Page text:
Eventual Ukrainian EU membership combined with a commitment to NATO neutrality could provide a compromise that enables Kyiv to honour the spirit of Maidan and facilitate Ukraine’s geopolitical shift away from Russia, without being a gift to Putin’s propaganda machine.
If Ukrainian forces can repel Russia’s latest invasion, one question will loom large: when countries said that they stood with Ukraine, did they really mean it? A path towards Ukrainian EU membership is the only way to answer this question with a definitive ‘yes’.
Can the EU fast-track Ukraine’s membership?
President Volodymyr Zelensky has called on the EU to grant his country membership immediately. Such a decision would create a whole series of issues, notably in the Western Balkans. Countries such as Albania have spent over a decade waiting for EU membership. Despite receiving Tirana’s application for membership in 2009, the EU only opened negotiations over membership with Albania’s government in 2020.
This delay is attributable in part to the EU’s stringent membership criteria. Applicants must demonstrate certain levels of institutional transparency and financial market strength before they can be granted candidacy. Applicants from the Western Balkans must also meet criteria regarding good neighbourly relations and regional cooperation.
While Ukraine’s crisis has dominated recent headlines, it’s important that the traumatic stories emerging from Mariupol and Bucha don’t overshadow the EU’s existing relationships in the region. There is still sympathy for Moscow throughout parts of the Western Balkans. Appearing to give a Ukrainian application special treatment could risk pushing several countries further into Vladimir Putin’s arms. This would be an absolute disaster.
Then there’s the EU’s economic position to consider. Even before Russia’s recent invasion, Ukraine’s GDP stood at less than $160bn. That put it below several neighbouring EU members in terms of productivity (in 2020 Romanian GDP was just over $248bn, Poland’s over $596bn, and French more than $2.6tn). While many EU citizens stand with Ukraine, they may not support the economic risks that Ukrainian economic integration would pose.
While EU support for Ukraine’s recovery looks certain, integrating Ukraine into the EU as a member is much more of a long-term project.
Perhaps the EU could give Ukraine a transitional membership. This membership would be guaranteed after the successful completion of various reforms over a defined period of time. This would avoid the ‘queue-jump’ problem without risking the symbolic damage of refusing a post-war Ukraine access to the European family.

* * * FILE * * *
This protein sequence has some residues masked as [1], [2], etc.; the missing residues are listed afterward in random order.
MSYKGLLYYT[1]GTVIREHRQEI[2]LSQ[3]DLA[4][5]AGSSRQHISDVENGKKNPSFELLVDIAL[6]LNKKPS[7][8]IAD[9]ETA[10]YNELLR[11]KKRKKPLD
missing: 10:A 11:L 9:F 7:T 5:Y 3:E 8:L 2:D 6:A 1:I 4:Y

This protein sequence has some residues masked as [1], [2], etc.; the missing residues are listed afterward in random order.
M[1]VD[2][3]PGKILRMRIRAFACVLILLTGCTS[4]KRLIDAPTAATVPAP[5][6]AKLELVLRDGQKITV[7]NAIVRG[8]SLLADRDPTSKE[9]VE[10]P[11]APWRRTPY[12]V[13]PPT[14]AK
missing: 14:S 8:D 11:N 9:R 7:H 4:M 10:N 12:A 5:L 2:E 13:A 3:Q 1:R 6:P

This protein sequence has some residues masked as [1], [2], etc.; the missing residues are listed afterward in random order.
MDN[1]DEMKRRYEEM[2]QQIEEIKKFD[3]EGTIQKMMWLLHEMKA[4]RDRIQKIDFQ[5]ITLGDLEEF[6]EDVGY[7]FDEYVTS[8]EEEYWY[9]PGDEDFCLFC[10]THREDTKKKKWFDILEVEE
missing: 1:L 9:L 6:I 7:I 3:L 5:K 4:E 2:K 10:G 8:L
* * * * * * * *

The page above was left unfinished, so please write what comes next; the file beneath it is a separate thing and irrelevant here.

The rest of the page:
A possible path to peace
Eastern Europe already carries enormous risk, with the potential for conflict spilling over into nearby NATO states and submerging Europe in even more tragedy and heartbreak. In the worst case scenario, Europe could face nuclear or chemical warfare.
There are at least two things the UK can push for to encourage Russian de-escalation and assist Ukraine’s journey towards EU membership.
First, requiring Russia to retreat only as far as its 23 February positions in Ukraine, rather than withdrawing fully, before discussing sanctions relief. This would incentivise Russia to approach negotiations in earnest. It could also minimise the risk of a disorderly Russian retreat from much of Ukraine and provide an opportunity to deliver life-saving aid to besieged cities such as Mariupol.
Second, assisting President Zelensky in the development of what he has called “preventative sanctions”. Rather than a new iron curtain, these sanctions would essentially create an iron shutter. Russia would only gain access to Western markets if it respectfully acknowledged both Western values and the sovereignty of its European neighbours. The trigger for increasing sanctions would no longer be land warfare. It would be acts of psychological and information warfare such as nuclear blackmail.
These two policy adjustments would provide Russia with a way back from its current pariah status, if it respected Ukraine’s decision to turn West.
Granting Ukraine EU membership without also requiring their NATO neutrality would be fuel for Putin’s propaganda machine, allowing him to falsely accuse the EU of complicity in plans to threaten Russia. EU membership combined with NATO neutrality, however, would contribute to discrediting Putin’s lies. If Ukraine is willing to sacrifice prospective NATO membership in peace talks, Russia need not worry about NATO weapons appearing across their neighbour’s eastern border.
EU membership alone would merely enter Ukraine into a trading arrangement with its Western neighbours. That shouldn’t pose any military threat to Moscow.
Ukraine’s decision to turn West is clear. The need to make that transition without risking a never-ending war with Russia is unquestionable. EU membership for Ukraine could provide a viable middle-ground and, ultimately, a road to long-term peace.
Tom O’Brien FRSA is a copywriter and researcher.